BRAF inhibitors: resistance and the promise of combination treatments for melanoma
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Merope Griffin1, Daniele Scotto1, Debra H. Josephs1,2, Silvia Mele1, Silvia Crescioli1, Heather J. Bax1,2, Giulia Pellizzari1,2, Matthew D. Wynne1, Mano Nakamura1, Ricarda M. Hoffmann1, Kristina M. Ilieva1,3, Anthony Cheung1,3, James F. Spicer2, Sophie Papa2, Katie E. Lacy1 and Sophia N. Karagiannis1,3
1St John’s Institute of Dermatology, Genetics and Molecular Medicine, King’s College London, Guy’s Hospital, Tower Wing, London, UK
2Research Oncology, School of Cancer Sciences, King’s College London, Guy’s Hospital, Bermondsey Wing, London, UK
3Breast Cancer Now Unit, School of Cancer Sciences, King’s College London, Guy’s Cancer Centre, London, UK
Sophia N. Karagiannis, email: email@example.com
Keywords: melanoma, BRAF, MAPK, immunotherapy, CTLA-4
Received: June 16, 2017 Accepted: July 25, 2017 Published: August 03, 2017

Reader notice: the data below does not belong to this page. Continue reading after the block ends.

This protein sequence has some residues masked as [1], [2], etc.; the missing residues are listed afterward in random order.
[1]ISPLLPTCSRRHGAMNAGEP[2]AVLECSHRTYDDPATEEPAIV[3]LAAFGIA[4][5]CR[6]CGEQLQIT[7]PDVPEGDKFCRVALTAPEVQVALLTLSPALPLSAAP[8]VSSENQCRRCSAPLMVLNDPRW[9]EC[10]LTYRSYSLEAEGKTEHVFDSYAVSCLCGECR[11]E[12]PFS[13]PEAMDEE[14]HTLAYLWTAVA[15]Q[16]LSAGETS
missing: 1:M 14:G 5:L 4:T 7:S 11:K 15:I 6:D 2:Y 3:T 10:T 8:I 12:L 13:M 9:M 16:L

Identification of mutations in the gene encoding the serine/threonine-protein kinase, BRAF, and constitutive activation of the mitogen-activated protein kinase (MAPK) pathway in around 50% of malignant melanomas have led to the development and regulatory approval of targeted pathway inhibitor drugs. A proportion of patients are intrinsically resistant to BRAF inhibitors, and most patients who initially respond, acquire resistance within months. In this review, we discuss pathway inhibitors and their mechanisms of resistance, and we focus on numerous efforts to improve clinical benefits through combining agents with disparate modes of action, including combinations with checkpoint inhibitor antibodies. We discuss the merits of combination strategies based on enhancing immune responses or overcoming tumor-associated immune escape mechanisms. Emerging insights into mechanisms of action, resistance pathways and their impact on host-tumor relationships will inform the design of optimal combinations therapies to improve outcomes for patients who currently do not benefit from recent treatment breakthroughs.
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